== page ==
Food capsules to beat obesity

A new capsule could be the answer to Australia’s obesity epidemic.

Food capsules to beat obesity

Food capsules containing supplements could be the answer to Australia’s obesity epidemic. Scientists believe that they may be able to develop a capsule which tricks the lower intestine into sending ‘full’ signals to the brain, causing the digestive system to behave as if a person has had a gastric bypass.

The capsule would contain supplements which target the lower intestine, causing the body to release hormones which suppress the appetite and help with the release of insulin. It would cause the body to feel full and, according to Professor Ashley Blackshaw, who led the research team, would “stop even the hungriest individual from eating”.

In Australia three in five people are classified as overweight or obese, and gastric bypass surgery is both an extreme and expensive procedure. Professor Blackshaw explained the current procedure, “At the moment, obese patients undergo gastric bypass surgery where they are essentially re-plumbed. Undigested food bypasses the small intestine and is shunted straight to the lower bowel.”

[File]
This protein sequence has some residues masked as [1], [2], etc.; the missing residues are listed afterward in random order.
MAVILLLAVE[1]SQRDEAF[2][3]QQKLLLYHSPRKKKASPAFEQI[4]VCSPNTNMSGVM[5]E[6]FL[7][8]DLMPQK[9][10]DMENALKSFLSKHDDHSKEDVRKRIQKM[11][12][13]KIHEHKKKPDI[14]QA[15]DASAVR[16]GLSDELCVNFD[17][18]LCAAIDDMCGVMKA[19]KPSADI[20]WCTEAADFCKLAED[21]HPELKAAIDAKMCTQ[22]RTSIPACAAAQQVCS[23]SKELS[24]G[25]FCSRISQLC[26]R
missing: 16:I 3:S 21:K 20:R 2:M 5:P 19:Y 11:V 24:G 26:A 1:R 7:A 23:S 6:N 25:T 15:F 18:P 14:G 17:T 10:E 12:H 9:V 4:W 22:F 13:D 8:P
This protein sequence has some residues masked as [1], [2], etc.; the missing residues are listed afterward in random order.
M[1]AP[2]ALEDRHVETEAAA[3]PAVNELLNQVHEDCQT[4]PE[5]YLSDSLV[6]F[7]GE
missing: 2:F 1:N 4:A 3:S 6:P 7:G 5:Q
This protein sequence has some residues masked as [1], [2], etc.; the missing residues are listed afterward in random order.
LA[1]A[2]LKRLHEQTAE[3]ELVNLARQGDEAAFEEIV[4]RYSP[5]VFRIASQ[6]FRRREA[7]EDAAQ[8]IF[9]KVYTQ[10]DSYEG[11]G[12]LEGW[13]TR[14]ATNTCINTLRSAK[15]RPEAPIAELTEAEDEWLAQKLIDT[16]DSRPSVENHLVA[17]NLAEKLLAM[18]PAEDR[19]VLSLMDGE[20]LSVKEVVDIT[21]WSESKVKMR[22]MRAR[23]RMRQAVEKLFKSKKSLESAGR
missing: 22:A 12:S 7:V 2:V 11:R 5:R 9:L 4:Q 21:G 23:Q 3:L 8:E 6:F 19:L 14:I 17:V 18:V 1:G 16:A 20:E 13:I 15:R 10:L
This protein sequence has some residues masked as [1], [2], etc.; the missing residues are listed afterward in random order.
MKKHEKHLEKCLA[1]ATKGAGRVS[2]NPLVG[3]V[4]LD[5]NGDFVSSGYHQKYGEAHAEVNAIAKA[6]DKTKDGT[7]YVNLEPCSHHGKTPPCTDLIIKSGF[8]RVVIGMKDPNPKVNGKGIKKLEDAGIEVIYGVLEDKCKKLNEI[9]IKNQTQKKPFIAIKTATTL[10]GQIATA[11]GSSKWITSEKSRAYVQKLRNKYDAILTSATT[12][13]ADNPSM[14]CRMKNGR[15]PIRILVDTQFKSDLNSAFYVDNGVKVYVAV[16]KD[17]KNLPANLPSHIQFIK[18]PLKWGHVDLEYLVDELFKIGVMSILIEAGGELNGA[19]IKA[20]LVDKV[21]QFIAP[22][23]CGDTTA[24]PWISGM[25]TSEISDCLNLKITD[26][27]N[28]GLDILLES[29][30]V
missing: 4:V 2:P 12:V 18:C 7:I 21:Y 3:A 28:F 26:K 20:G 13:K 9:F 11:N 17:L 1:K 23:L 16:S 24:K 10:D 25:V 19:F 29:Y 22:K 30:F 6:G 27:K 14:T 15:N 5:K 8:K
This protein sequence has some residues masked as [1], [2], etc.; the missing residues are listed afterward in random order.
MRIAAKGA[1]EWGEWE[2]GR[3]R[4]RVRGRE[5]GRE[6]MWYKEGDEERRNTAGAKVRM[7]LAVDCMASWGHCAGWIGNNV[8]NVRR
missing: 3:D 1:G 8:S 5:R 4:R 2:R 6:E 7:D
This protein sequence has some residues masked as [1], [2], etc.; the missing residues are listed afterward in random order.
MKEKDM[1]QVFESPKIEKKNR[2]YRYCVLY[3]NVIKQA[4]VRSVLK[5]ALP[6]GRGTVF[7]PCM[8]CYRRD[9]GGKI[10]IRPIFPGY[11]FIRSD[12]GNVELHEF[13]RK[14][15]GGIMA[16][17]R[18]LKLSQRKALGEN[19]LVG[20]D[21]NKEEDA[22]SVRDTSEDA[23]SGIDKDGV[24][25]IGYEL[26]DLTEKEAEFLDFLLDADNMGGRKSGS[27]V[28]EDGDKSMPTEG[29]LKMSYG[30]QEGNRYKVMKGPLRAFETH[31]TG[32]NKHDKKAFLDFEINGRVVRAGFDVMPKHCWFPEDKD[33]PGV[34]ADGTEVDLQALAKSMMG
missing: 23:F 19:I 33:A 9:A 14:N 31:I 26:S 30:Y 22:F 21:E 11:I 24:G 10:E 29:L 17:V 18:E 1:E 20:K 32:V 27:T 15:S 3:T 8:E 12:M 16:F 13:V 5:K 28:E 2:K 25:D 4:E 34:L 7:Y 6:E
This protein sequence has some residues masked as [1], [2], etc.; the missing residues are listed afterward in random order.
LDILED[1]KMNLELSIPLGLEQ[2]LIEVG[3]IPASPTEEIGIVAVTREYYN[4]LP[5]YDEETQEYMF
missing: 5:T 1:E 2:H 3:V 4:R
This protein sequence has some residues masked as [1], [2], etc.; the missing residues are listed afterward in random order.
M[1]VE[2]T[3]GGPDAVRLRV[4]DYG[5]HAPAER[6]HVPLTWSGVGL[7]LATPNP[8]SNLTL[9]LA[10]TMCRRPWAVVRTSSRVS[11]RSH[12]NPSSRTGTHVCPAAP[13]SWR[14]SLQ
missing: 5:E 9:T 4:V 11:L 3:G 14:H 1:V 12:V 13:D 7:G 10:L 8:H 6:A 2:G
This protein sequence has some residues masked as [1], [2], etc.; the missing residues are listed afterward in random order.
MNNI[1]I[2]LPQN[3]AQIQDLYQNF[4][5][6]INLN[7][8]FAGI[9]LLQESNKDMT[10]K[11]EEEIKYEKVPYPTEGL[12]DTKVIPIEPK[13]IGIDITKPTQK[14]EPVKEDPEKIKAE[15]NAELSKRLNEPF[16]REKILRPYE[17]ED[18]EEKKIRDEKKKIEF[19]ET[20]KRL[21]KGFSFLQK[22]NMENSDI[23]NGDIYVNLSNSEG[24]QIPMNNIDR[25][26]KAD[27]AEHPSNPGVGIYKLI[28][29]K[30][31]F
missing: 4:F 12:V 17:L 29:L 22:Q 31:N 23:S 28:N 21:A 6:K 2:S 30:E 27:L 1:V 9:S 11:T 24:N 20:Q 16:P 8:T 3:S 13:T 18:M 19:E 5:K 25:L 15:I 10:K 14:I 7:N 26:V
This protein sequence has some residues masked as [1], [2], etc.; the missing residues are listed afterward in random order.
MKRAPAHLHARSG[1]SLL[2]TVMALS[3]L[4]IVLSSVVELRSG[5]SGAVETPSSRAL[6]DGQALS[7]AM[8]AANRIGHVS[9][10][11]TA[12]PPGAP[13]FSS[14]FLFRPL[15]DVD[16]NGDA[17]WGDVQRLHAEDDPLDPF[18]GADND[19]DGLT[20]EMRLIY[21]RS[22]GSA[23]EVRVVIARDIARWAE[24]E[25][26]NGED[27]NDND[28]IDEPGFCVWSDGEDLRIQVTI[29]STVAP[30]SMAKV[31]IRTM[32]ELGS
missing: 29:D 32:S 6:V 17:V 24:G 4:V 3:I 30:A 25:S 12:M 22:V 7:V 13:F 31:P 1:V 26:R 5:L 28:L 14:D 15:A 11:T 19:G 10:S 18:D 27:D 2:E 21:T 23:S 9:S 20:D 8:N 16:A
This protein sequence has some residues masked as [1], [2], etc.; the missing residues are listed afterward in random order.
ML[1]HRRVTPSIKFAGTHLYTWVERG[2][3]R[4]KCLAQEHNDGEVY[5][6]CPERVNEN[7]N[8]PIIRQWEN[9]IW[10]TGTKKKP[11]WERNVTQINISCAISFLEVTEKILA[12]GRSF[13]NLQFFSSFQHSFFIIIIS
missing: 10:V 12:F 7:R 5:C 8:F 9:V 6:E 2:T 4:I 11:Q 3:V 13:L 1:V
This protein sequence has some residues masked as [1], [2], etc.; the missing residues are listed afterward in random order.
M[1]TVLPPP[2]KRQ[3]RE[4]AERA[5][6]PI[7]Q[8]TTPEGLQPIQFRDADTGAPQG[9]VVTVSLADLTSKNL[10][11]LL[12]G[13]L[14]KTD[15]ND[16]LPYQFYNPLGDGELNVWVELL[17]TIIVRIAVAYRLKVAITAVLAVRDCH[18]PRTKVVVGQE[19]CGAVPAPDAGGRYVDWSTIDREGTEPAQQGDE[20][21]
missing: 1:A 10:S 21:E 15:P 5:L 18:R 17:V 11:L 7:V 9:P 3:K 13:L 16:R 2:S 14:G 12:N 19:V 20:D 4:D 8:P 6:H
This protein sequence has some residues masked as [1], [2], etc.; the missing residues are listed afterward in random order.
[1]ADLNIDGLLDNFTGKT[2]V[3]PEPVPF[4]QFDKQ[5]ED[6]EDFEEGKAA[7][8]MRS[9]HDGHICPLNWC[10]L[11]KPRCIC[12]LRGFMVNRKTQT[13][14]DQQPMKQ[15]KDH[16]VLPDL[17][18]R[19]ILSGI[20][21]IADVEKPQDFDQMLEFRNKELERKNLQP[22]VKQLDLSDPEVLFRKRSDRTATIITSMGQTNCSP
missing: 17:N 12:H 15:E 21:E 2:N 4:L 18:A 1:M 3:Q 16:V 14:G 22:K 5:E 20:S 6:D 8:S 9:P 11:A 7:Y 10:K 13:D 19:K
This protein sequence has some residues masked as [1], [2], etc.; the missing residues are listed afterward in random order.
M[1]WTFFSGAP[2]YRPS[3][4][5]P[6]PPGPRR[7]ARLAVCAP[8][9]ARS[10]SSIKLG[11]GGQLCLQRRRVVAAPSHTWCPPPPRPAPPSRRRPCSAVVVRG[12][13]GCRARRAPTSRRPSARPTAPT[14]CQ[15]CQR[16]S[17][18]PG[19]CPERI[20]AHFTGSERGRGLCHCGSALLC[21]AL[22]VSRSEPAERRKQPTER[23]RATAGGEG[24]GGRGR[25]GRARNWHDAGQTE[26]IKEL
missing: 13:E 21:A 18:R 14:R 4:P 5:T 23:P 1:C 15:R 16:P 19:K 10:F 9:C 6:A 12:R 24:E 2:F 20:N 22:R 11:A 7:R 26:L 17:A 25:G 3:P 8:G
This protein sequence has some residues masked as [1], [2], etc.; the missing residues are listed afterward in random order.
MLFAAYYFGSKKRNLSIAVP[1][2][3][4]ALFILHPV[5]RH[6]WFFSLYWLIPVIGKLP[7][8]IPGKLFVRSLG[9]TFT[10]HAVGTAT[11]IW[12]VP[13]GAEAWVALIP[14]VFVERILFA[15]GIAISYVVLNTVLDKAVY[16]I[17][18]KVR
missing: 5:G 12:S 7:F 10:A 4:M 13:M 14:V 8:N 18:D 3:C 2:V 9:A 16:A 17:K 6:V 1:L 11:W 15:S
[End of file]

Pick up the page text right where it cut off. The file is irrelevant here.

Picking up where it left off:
The capsules could be a low-cost alternative to this surgery, and scientists are hopeful that they could be on the market in the next five years. “We believe it’s possible to trick the digestive system into behaving as if a bypass has taken place. This can be done by administering specific food supplements which release strong stimuli in the same area of the lower bowel,” said Professor Blackshaw.

To find out more visit The Telegraph website.

What do you think? Would you take a food capsule to trick your appetite? Could these capsules be a positive cure for obesity in Australia, or a dangerous dieting pill for those who are already unhealthily thin?





    COMMENTS

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    Simo